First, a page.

Suitable shape memory polymers include thermoplastics, thermosets, interpenetrating networks, semi-interpenetrating networks, or mixed networks. The polymers can be a single polymer or a blend of polymers. The polymers can be linear or branched thermoplastic elastomers with side chains or dendritic structural elements. Suitable polymer components to form a shape memory polymer include, but are not limited to, polyphosphazenes, poly(vinyl alcohols), polyamides, polyester amides, poly(amino acid)s, polyanhydrides, polycarbonates, polyacrylates, polyalkylenes, polyacrylamides, polyalkylene glycols, polyalkylene oxides, polyalkylene terephthalates, polyortho esters, polyvinyl ethers, polyvinyl esters, polyvinyl halides, polyesters, polylactides, polyglycolides, polysiloxanes, polyurethanes, polyethers, polyether amides, polyether esters, and copolymers thereof. Examples of suitable polyacrylates include poly(methyl methacrylate), poly(ethyl methacrylate), ply(butyl methacrylate), poly(isobutyl methacrylate), poly(hexyl methacrylate), poly(isodecyl methacrylate), poly(lauryl methacrylate), poly(phenyl methacrylate), poly(methyl acrylate), poly(isopropyl acrylate), poly(isobutyl acrylate) and poly(octadecyl acrylate). Examples of other suitable polymers include polystyrene, polypropylene, polyvinyl phenol, polyvinylpyrrolidone, chlorinated polybutylene, poly(octadecyl vinyl ether) ethylene vinyl acetate, polyethylene, poly(ethylene oxide)-poly(ethylene terephthalate), polyethylene/nylon (graft copolymer), polycaprolactones-polyamide (block copolymer), poly(caprolactone) dimethacrylate-n-butyl acrylate, poly(norbornyl-polyhedral oligomeric silsequioxane), polyvinylchloride, urethane/butadiene copolymers, polyurethane block copolymers, styrene-butadiene-styrene block copolymers, and the like.
The shape memory polymer or the shape memory alloy, may be activated by any suitable means, preferably a means for subjecting the material to a temperature change above, or below, a transition temperature. For example, for elevated temperatures, heat may be supplied using hot gas (e.g., air), steam, hot liquid, or electrical current. The activation means may, for example, be in the form of heat conduction from a heated element in contact with the shape memory material, heat convection from a heated conduit in proximity to the thermally active shape memory material, a hot air blower or jet, microwave interaction, resistive heating, and the like. In the case of a temperature drop, heat may be extracted by using cold gas, or evaporation of a refrigerant. The activation means may, for example, be in the form of a cool room or enclosure, a cooling probe having a cooled tip, a control signal to a thermoelectric unit, a cold air blower or jet, or means for introducing a refrigerant (such as liquid nitrogen) to at least the vicinity of the shape memory material.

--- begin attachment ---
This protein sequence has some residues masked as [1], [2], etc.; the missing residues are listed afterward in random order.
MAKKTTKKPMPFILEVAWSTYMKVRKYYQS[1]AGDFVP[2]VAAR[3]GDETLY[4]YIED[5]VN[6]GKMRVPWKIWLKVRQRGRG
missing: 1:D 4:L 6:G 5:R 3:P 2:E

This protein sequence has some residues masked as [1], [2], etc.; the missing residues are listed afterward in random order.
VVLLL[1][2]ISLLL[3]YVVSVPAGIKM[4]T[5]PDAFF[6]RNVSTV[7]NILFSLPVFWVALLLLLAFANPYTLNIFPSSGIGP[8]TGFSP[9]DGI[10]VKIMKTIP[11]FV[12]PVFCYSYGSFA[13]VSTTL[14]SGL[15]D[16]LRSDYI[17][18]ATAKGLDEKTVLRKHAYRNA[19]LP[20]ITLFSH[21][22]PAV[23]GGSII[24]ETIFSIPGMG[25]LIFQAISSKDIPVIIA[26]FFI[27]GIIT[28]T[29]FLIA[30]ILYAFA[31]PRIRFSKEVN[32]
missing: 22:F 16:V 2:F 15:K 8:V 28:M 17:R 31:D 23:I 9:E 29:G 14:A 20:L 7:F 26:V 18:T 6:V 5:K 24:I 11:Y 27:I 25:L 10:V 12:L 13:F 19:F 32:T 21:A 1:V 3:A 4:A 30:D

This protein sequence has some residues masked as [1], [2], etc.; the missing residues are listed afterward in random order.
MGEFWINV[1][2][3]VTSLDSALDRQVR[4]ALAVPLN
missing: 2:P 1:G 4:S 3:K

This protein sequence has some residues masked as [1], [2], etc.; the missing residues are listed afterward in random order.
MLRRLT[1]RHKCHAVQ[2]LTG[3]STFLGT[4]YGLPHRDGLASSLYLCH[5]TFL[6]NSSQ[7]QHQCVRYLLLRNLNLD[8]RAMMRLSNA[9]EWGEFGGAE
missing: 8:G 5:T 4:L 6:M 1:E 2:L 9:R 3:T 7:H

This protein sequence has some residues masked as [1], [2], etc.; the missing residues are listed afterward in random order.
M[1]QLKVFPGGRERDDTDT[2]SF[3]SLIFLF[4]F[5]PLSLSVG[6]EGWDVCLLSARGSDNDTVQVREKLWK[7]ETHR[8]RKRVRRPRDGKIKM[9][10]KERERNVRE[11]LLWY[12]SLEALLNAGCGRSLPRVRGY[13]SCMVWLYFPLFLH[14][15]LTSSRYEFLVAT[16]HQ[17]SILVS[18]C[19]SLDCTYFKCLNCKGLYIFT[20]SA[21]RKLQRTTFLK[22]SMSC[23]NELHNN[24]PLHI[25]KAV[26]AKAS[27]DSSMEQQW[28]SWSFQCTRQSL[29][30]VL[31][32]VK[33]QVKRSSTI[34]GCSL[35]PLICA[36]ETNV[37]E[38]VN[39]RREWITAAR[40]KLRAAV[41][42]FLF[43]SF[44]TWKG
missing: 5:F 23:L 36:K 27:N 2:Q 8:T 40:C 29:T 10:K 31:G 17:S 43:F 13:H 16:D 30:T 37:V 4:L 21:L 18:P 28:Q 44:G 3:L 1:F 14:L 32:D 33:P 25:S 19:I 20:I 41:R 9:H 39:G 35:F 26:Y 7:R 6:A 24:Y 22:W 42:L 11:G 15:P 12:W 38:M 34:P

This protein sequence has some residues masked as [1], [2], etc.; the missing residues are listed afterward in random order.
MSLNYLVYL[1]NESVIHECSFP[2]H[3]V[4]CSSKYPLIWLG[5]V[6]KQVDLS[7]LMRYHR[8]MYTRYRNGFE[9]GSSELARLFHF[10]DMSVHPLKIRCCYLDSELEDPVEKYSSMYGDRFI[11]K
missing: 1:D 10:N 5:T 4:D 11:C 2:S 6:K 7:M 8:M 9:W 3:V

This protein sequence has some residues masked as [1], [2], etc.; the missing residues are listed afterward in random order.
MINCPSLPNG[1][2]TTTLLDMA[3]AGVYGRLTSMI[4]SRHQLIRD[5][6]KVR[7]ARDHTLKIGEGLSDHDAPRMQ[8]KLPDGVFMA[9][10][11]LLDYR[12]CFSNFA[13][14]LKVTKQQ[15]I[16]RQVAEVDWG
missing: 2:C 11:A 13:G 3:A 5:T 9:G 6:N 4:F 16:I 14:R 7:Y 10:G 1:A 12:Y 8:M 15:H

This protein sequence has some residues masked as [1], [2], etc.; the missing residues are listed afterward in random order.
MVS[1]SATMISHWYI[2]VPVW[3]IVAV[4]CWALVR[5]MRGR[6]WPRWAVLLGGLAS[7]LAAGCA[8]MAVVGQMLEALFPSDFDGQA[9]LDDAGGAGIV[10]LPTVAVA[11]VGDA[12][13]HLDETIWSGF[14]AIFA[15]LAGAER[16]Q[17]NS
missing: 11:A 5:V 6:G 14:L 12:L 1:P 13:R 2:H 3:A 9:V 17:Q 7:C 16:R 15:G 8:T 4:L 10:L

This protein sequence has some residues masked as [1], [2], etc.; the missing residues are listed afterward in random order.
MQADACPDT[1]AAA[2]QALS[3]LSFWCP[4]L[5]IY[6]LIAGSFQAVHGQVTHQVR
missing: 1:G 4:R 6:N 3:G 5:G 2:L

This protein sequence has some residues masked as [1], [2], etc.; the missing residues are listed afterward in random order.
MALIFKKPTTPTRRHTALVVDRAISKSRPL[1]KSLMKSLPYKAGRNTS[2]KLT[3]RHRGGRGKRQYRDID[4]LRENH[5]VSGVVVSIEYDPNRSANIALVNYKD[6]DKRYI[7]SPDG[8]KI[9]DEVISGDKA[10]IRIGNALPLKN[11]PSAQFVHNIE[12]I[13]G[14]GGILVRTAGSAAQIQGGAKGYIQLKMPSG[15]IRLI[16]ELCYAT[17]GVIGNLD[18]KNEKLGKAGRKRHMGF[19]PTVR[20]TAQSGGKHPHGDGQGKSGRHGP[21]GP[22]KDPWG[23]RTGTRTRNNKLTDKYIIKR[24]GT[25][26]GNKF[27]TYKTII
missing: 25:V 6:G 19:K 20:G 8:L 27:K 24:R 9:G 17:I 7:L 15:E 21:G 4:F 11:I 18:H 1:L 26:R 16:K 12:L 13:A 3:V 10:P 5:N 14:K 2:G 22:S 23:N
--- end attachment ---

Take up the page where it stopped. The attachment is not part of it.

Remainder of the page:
Suitable magnetic materials include, but are not intended to be limited to, soft or hard magnets; hematite; magnetite; magnetic material based on iron, nickel, and cobalt, alloys of the foregoing, or combinations comprising at least one of the foregoing, and the like. Alloys of iron, nickel and/or cobalt, can comprise aluminum, silicon, cobalt, nickel, vanadium, molybdenum, chromium, tungsten, manganese and/or copper.
Suitable MR fluid materials include, but are not intended to be limited to, ferromagnetic or paramagnetic particles dispersed in a carrier fluid. Suitable particles include iron; iron alloys, such as those including aluminum, silicon, cobalt, nickel, vanadium, molybdenum, chromium, tungsten, manganese and/or copper; iron oxides, including Fe2O3 and Fe3O4; iron nitride; iron carbide; carbonyl iron; nickel and alloys of nickel; cobalt and alloys of cobalt; chromium dioxide; stainless steel; silicon steel; and the like. Examples of suitable particles include straight iron powders, reduced iron powders, iron oxide powder/straight iron powder mixtures and iron oxide powder/reduced iron powder mixtures. A preferred magnetic-responsive particulate is carbonyl iron, preferably, reduced carbonyl iron.
The particle size should be selected so that the particles exhibit multi-domain characteristics when subjected to a magnetic field. Diameter sizes for the particles can be less than or equal to about 1000 micrometers, with less than or equal to about 500 micrometers preferred, and less than or equal to about 100 micrometers more preferred. Also preferred is a particle diameter of greater than or equal to about 0.1 micrometer, with greater than or equal to about 0.5 more preferred, and greater than or equal to about 10 micrometers especially preferred. The particles are preferably present in an amount between about 5.0 to about 50 percent by volume of the total MR fluid composition.
Suitable carrier fluids include organic liquids, especially non-polar organic liquids. Examples include, but are not limited to, silicone oils; mineral oils; paraffin oils; silicone copolymers; white oils; hydraulic oils; transformer oils; halogenated organic liquids, such as chlorinated hydrocarbons, halogenated paraffins, perfluorinated polyethers and fluorinated hydrocarbons; diesters; polyoxyalkylenes; fluorinated silicones; cyanoalkyl siloxanes; glycols; synthetic hydrocarbon oils, including both unsaturated and saturated; and combinations comprising at least one of the foregoing fluids.